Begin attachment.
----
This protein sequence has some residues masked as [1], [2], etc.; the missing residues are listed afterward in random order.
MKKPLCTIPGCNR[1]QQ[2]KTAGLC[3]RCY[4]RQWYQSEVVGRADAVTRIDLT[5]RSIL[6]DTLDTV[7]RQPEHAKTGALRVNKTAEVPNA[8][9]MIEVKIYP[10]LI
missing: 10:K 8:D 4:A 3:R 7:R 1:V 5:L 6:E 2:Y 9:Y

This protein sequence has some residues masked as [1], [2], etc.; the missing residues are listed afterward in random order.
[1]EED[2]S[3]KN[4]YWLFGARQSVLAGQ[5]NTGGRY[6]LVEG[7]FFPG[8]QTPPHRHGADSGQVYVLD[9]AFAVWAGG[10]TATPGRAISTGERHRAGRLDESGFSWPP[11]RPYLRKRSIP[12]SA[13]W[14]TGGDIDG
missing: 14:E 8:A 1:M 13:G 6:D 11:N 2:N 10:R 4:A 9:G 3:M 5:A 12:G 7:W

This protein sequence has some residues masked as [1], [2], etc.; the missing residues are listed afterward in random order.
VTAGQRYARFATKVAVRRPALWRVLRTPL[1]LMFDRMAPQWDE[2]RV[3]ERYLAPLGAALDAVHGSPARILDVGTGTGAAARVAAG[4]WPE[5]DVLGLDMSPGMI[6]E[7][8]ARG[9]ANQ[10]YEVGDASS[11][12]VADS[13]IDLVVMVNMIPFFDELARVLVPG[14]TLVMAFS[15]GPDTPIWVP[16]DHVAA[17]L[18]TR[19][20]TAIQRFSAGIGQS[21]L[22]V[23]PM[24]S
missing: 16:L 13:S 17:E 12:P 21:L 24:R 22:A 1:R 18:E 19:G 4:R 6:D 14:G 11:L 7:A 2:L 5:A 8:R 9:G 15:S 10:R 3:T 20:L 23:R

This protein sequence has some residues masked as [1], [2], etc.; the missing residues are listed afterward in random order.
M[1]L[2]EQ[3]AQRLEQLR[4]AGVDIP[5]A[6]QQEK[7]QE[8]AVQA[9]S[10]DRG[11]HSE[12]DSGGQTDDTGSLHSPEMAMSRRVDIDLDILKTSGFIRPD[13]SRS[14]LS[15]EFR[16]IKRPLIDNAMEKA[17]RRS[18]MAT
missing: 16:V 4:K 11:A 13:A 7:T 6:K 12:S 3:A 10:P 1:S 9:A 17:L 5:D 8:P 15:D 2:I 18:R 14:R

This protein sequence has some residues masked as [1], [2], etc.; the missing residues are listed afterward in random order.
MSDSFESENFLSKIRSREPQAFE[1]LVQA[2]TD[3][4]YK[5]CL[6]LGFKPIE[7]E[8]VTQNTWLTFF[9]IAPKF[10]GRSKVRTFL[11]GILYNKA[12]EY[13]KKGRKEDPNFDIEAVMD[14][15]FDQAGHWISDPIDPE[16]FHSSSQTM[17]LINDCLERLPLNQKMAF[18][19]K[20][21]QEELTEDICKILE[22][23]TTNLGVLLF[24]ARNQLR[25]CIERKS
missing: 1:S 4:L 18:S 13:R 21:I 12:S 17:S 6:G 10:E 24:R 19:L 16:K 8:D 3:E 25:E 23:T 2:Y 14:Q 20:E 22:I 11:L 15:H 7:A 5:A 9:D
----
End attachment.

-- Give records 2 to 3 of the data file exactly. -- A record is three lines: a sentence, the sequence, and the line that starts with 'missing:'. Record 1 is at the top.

This protein sequence has some residues masked as [1], [2], etc.; the missing residues are listed afterward in random order.
[1]EED[2]S[3]KN[4]YWLFGARQSVLAGQ[5]NTGGRY[6]LVEG[7]FFPG[8]QTPPHRHGADSGQVYVLD[9]AFAVWAGG[10]TATPGRAISTGERHRAGRLDESGFSWPP[11]RPYLRKRSIP[12]SA[13]W[14]TGGDIDG
missing: 14:E 8:A 1:M 13:G 6:D 11:N 2:N 10:R 4:A 9:G 3:M 5:A 12:G 7:W

This protein sequence has some residues masked as [1], [2], etc.; the missing residues are listed afterward in random order.
VTAGQRYARFATKVAVRRPALWRVLRTPL[1]LMFDRMAPQWDE[2]RV[3]ERYLAPLGAALDAVHGSPARILDVGTGTGAAARVAAG[4]WPE[5]DVLGLDMSPGMI[6]E[7][8]ARG[9]ANQ[10]YEVGDASS[11][12]VADS[13]IDLVVMVNMIPFFDELARVLVPG[14]TLVMAFS[15]GPDTPIWVP[16]DHVAA[17]L[18]TR[19][20]TAIQRFSAGIGQS[21]L[22]V[23]PM[24]S
missing: 16:L 13:S 17:E 12:P 21:L 24:R 22:A 1:R 18:E 19:G 4:R 6:D 14:G 11:L 7:A 2:L 5:A 8:R 9:G 15:S 10:R 3:T 20:L 23:R